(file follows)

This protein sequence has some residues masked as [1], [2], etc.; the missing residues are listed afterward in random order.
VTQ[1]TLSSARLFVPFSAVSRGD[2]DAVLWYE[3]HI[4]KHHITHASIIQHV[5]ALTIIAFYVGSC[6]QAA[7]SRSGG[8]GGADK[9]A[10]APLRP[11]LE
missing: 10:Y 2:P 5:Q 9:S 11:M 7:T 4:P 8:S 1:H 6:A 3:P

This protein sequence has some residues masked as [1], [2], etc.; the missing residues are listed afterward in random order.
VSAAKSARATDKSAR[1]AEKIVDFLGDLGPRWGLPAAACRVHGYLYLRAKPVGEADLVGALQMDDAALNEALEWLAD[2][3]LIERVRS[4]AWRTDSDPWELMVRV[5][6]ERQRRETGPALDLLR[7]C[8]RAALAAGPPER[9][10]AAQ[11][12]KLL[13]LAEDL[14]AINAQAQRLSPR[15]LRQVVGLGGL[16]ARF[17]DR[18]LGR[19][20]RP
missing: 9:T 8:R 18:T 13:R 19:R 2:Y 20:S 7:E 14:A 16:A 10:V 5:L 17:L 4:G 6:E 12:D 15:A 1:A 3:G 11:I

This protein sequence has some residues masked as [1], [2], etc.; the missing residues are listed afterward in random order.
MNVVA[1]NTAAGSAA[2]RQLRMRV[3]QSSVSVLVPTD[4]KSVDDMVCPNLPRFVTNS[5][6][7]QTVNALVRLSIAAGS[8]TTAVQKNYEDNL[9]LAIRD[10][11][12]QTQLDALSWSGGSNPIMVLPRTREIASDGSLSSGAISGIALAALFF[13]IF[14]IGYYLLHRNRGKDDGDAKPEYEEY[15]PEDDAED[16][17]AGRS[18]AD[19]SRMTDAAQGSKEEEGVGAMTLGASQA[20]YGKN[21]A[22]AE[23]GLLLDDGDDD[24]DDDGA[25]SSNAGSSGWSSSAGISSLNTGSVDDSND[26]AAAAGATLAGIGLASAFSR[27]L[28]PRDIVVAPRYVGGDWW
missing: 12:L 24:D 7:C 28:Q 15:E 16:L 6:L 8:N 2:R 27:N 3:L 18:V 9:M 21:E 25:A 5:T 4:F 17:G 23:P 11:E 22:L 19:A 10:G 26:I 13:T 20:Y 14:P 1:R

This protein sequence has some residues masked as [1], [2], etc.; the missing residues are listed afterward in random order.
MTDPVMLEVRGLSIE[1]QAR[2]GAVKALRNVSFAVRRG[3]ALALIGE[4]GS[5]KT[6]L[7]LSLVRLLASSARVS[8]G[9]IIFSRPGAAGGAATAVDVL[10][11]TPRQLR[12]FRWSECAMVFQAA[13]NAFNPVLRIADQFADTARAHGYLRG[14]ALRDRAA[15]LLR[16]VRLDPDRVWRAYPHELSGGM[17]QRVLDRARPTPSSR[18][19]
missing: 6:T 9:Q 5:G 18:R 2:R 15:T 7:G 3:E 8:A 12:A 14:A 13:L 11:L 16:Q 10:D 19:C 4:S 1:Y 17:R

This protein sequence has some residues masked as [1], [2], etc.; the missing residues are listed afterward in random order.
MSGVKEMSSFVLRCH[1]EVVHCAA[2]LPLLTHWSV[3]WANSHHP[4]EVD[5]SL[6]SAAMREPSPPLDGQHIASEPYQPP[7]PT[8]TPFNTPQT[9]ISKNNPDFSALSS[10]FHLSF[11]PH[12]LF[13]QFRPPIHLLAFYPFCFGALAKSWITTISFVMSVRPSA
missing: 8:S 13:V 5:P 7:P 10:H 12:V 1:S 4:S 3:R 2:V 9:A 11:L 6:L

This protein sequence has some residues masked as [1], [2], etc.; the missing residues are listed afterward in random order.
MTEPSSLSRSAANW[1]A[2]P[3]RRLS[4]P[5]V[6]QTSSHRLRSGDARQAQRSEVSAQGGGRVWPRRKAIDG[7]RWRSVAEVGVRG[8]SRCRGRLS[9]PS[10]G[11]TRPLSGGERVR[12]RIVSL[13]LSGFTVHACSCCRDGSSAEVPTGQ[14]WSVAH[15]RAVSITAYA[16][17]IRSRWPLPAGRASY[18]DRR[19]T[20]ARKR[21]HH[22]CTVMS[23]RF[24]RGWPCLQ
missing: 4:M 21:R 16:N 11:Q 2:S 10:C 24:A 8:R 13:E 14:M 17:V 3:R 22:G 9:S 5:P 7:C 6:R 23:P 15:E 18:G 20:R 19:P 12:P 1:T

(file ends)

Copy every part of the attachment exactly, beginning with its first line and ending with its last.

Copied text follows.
This protein sequence has some residues masked as [1], [2], etc.; the missing residues are listed afterward in random order.
VTQ[1]TLSSARLFVPFSAVSRGD[2]DAVLWYE[3]HI[4]KHHITHASIIQHV[5]ALTIIAFYVGSC[6]QAA[7]SRSGG[8]GGADK[9]A[10]APLRP[11]LE
missing: 10:Y 2:P 5:Q 9:S 11:M 7:T 4:P 8:S 1:H 6:A 3:P

This protein sequence has some residues masked as [1], [2], etc.; the missing residues are listed afterward in random order.
VSAAKSARATDKSAR[1]AEKIVDFLGDLGPRWGLPAAACRVHGYLYLRAKPVGEADLVGALQMDDAALNEALEWLAD[2][3]LIERVRS[4]AWRTDSDPWELMVRV[5][6]ERQRRETGPALDLLR[7]C[8]RAALAAGPPER[9][10]AAQ[11][12]KLL[13]LAEDL[14]AINAQAQRLSPR[15]LRQVVGLGGL[16]ARF[17]DR[18]LGR[19][20]RP
missing: 9:T 8:R 18:T 13:R 19:R 2:Y 20:S 7:E 14:A 16:A 10:V 5:L 17:L 4:G 6:E 12:D 15:A 1:A 3:G 11:I

This protein sequence has some residues masked as [1], [2], etc.; the missing residues are listed afterward in random order.
MNVVA[1]NTAAGSAA[2]RQLRMRV[3]QSSVSVLVPTD[4]KSVDDMVCPNLPRFVTNS[5][6][7]QTVNALVRLSIAAGS[8]TTAVQKNYEDNL[9]LAIRD[10][11][12]QTQLDALSWSGGSNPIMVLPRTREIASDGSLSSGAISGIALAALFF[13]IF[14]IGYYLLHRNRGKDDGDAKPEYEEY[15]PEDDAED[16][17]AGRS[18]AD[19]SRMTDAAQGSKEEEGVGAMTLGASQA[20]YGKN[21]A[22]AE[23]GLLLDDGDDD[24]DDDGA[25]SSNAGSSGWSSSAGISSLNTGSVDDSND[26]AAAAGATLAGIGLASAFSR[27]L[28]PRDIVVAPRYVGGDWW
missing: 12:L 24:D 7:C 28:Q 15:E 16:L 6:L 8:N 2:R 27:N 3:L 18:V 9:M 21:E 25:A 5:T 4:F 17:G 23:P 11:E 22:L 19:A 10:G 26:I 13:T 20:Y 14:P 1:R

This protein sequence has some residues masked as [1], [2], etc.; the missing residues are listed afterward in random order.
MTDPVMLEVRGLSIE[1]QAR[2]GAVKALRNVSFAVRRG[3]ALALIGE[4]GS[5]KT[6]L[7]LSLVRLLASSARVS[8]G[9]IIFSRPGAAGGAATAVDVL[10][11]TPRQLR[12]FRWSECAMVFQAA[13]NAFNPVLRIADQFADTARAHGYLRG[14]ALRDRAA[15]LLR[16]VRLDPDRVWRAYPHELSGGM[17]QRVLDRARPTPSSR[18][19]
missing: 6:T 9:Q 5:G 18:R 2:R 15:T 7:G 3:E 8:A 12:A 14:A 13:L 11:L 16:Q 10:D 19:C 4:S 1:Y 17:R

This protein sequence has some residues masked as [1], [2], etc.; the missing residues are listed afterward in random order.
MSGVKEMSSFVLRCH[1]EVVHCAA[2]LPLLTHWSV[3]WANSHHP[4]EVD[5]SL[6]SAAMREPSPPLDGQHIASEPYQPP[7]PT[8]TPFNTPQT[9]ISKNNPDFSALSS[10]FHLSF[11]PH[12]LF[13]QFRPPIHLLAFYPFCFGALAKSWITTISFVMSVRPSA
missing: 8:S 13:V 5:P 7:P 10:H 12:V 1:S 4:S 3:R 2:V 9:A 11:L 6:L

This protein sequence has some residues masked as [1], [2], etc.; the missing residues are listed afterward in random order.
MTEPSSLSRSAANW[1]A[2]P[3]RRLS[4]P[5]V[6]QTSSHRLRSGDARQAQRSEVSAQGGGRVWPRRKAIDG[7]RWRSVAEVGVRG[8]SRCRGRLS[9]PS[10]G[11]TRPLSGGERVR[12]RIVSL[13]LSGFTVHACSCCRDGSSAEVPTGQ[14]WSVAH[15]RAVSITAYA[16][17]IRSRWPLPAGRASY[18]DRR[19]T[20]ARKR[21]HH[22]CTVMS[23]RF[24]RGWPCLQ
missing: 4:M 21:R 16:N 11:Q 2:S 10:C 24:A 8:R 13:E 14:M 17:V 3:R 22:G 9:S 5:P 7:C 6:R 23:P 15:E 18:G 20:R 19:P 12:P 1:T